I know it sounds bad — 50 shots fired, a groom is dead, two friends seriously wounded and the cops who fired the shots were acquitted of everything by a judge after a seven-week trial.
People I know, like and respect have said that justice was denied, that cops have a license to kill, and that this is legalized murder.
While I understand this point of view, I disagree. I think the verdict was fair and justice was served.
In order for the judge to have found the three detectives charged with Sean Bell’s murder guilty, the judge would have had to find that there was no justification for the shooting. But that just does not square with the testimony and evidence introduced at trial.
Justice Arthur Cooperman indicated that he did not find the prosecution witnesses credible and found the police officers' version of the facts more credible. He also said at times, the testimony just didn’t make sense.
What likely happened
While no one really knows just what happened that night, here is what seems to be the most likely scenario:
Sean Bell and his friends had been at the Kalua Cabaret Strip Club as part of a bachelor party the night before his wedding. At that time, the Kalua Club had been under investigation for suspected prostitution and drug offenses.
According to newspaper accounts, undercover officers were at the strip club that night, which was the last night of their two-month long investigation. Around 3:30 a.m., the undercover officers thought they saw the start of an altercation involving a man with a gun.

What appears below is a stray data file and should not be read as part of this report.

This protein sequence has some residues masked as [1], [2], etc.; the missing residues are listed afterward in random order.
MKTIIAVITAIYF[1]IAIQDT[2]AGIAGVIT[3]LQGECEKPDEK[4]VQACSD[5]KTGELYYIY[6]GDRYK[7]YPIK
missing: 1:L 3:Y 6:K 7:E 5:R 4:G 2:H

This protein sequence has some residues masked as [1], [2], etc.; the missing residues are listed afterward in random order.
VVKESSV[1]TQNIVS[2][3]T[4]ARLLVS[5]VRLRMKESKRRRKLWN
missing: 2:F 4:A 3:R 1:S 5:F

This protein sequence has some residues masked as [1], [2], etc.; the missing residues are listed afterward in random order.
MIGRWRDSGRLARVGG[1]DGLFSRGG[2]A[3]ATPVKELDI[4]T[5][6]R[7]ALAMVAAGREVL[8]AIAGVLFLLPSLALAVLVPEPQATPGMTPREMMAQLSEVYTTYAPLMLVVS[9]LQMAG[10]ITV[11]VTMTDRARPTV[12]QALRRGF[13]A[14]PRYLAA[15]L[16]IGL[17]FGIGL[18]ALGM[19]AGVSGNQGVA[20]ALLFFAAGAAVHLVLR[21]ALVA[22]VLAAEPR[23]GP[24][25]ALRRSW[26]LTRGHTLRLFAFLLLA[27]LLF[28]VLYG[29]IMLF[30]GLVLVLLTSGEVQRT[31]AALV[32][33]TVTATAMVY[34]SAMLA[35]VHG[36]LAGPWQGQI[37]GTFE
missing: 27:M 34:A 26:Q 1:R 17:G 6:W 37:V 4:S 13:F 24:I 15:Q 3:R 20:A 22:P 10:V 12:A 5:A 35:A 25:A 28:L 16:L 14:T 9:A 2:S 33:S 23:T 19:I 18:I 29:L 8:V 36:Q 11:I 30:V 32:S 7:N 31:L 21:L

They radioed their backup unit to tell them there was a man inside the club with a gun and that a fight was about to break out thinking it was getting “hot” and that something was about to happen.
Police testified that they thought they heard someone tell one of his buddies to go and get a gun.
Fearing a shooting was about to break out, they followed Bell and his two friends to their car. Bell then pulled away, and bumped and rammed an unmarked police van. A detective said one of the passengers made a sudden move, as if going for a gun. In the officer’s mind, he thought, “gun” and fired. Once the shooting began, it was hard to stop and became chaos. According to an AP report, “with tires screeching, glass breaking and bullets flying,” the officers thought they were the ones being fired upon.
One detective thought his gun jammed so he reloaded. But by this time, he had already fired 15 rounds, and then fired 16 more. One officer fired 31 bullets from his weapon, another officer fired 11 shots, and a third fired four. Two other officers on scene did not discharge their weapons.
But why fire so many times?
The question becomes, why fire so many times? What were officers thinking? Did they panic or overreact? Were they in fear for their safety? Did they violate police policy and procedure? Did they commit manslaughter?
The officers thought they were justified in using deadly force believing they were in mortal danger. In order for the officers’ use of force to be justified, they would have had to reasonably believe deadly force was about to be used against them, in other words, that someone had a gun and was about to use it. But no weapon was recovered from the scene and it appears that no one was armed. Even if it turns out the police were mistaken, if their belief at the time was reasonable that someone was armed and was about to shoot, they were justified in firing.